^{3}and from 5 to 19% for humidity. SCS and SWD soils are within these limits. Figure 3 shows the results with polynomial trend lines, as well as the respective equations and values of the correlation coefficient (R

^{2}).

#### 2.3. Matrix Design

#### 2.4. Experimental Campaign

#### Mixing

^{®}brand non-slip steel platform, measuring 30.5 × 31.8 cm, with a capacity of 68 kg and an accuracy of 0.09 kg.

#### 2.5. Compressed Earth Block Making Machine

_{0}is defined as the condition of the mixture in the mold before the compressive force is applied, T

_{1}when the CSEB comes out of the mold, and T

_{2}at the end of the curing period.

#### 2.5.1. Curing

_{2}.

#### 2.5.2. Weight and Dimensions

_{2}.

#### 2.5.3. Compression Resistance Test

#### 2.5.4. Absorption Coefficient

_{(10)}). The test procedure applied was the combination of the provisions of the regulations NMX-C-037-ONNCCE-2013 [74], UNE 41410:2008 [75], and XP P 13-901-2001 [76]. The first two standards do not establish an acceptable upper limit, only indicating that it is prescriptive to report the value obtained from this test. However, in the case of the third regulation, it is specified that this property will not be taken into consideration for blocks intended for a dry environment. For blocks to be used on exterior walls, two limits are established: Int Abs Coeff

_{(10)}≤ 20 g/(cm

^{2}× min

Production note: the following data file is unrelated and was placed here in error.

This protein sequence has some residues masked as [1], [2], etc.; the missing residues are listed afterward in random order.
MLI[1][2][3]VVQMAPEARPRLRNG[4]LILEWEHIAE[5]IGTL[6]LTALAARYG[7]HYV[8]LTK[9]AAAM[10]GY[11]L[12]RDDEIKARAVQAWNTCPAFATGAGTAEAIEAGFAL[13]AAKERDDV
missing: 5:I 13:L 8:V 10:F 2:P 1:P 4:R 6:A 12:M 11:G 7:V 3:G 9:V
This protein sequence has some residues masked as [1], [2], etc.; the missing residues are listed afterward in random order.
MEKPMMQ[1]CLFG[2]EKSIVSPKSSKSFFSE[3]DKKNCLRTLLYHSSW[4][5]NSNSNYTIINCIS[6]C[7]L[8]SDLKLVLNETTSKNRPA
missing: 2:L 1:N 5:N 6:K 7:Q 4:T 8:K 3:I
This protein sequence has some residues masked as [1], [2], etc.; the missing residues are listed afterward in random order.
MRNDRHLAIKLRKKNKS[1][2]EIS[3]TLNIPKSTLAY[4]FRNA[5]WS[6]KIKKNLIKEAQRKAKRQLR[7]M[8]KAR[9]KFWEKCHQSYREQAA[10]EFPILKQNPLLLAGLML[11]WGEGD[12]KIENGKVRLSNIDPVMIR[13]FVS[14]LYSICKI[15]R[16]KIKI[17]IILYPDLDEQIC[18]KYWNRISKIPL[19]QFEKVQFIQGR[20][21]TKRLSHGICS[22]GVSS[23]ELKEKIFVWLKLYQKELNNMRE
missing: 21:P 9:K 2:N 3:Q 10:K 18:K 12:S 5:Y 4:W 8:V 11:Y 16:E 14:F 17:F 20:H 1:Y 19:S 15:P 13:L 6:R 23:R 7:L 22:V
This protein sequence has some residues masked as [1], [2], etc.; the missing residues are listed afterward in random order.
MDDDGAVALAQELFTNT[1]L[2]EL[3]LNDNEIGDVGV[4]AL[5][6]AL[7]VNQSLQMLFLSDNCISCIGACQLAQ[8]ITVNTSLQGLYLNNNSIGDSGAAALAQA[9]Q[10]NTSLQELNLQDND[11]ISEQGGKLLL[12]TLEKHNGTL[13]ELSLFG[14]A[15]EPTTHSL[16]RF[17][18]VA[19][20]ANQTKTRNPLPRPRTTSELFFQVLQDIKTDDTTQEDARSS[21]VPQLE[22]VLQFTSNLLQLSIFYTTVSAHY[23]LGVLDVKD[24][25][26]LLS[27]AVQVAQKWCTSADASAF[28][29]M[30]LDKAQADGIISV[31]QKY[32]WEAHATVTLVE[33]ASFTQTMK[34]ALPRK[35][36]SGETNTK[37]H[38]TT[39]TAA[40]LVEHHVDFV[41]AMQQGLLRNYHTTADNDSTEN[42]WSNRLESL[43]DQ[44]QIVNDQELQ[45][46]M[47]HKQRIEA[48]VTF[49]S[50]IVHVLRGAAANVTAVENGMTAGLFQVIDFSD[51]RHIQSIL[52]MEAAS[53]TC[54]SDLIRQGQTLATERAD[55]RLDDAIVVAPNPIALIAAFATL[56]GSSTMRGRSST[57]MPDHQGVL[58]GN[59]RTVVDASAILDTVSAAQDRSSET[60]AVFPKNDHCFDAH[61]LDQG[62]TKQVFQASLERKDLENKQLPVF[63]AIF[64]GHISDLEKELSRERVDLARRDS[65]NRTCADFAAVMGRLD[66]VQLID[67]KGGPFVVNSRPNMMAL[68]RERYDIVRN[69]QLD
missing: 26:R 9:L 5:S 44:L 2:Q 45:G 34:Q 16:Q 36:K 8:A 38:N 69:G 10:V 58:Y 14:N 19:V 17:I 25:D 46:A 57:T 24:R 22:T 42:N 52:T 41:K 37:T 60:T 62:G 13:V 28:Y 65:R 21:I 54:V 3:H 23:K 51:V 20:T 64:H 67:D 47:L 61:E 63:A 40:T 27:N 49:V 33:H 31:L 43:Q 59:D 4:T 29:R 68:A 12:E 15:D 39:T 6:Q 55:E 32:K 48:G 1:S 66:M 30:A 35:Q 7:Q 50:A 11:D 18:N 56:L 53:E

^{0.5}) for blocks classified as low capillarity and Int Abs Coeff

_{(10)}≤ 40 g/(cm

^{2}× min

^{0.5}) for blocks classified as medium capillary. Figure 11 presents the configuration diagram of this applied test, as also indicated in the three standards cited.

## 3. Results

#### 3.1. CSEB Linear Dimensions

_{2}matrix ranged from 10.58 to 12.12 cm, obtaining an overall average of 11.34 cm for all the study matrices. The average outlet height before molding (T

_{0}) as a function of the apparent weight of each mixture was the same, due to volumetric dosing. Figure 13 shows the height prior to compression by the machine, then T

_{1}and T

_{2}. The change in height before and after matrix curing was not significant (the coefficient of variation of average heights was 0.05 for both T

_{1}and T

_{2}).

#### 3.2. CSEB Weight

_{2}ranged from 8.56 to 10.10 kg, reaching an overall average of all the study mixtures equal to 9.21 kg. The R-G10 batch had the least change, losing 6% of weight during the curing process, while the CDW10 had the greatest change, losing 11.4%.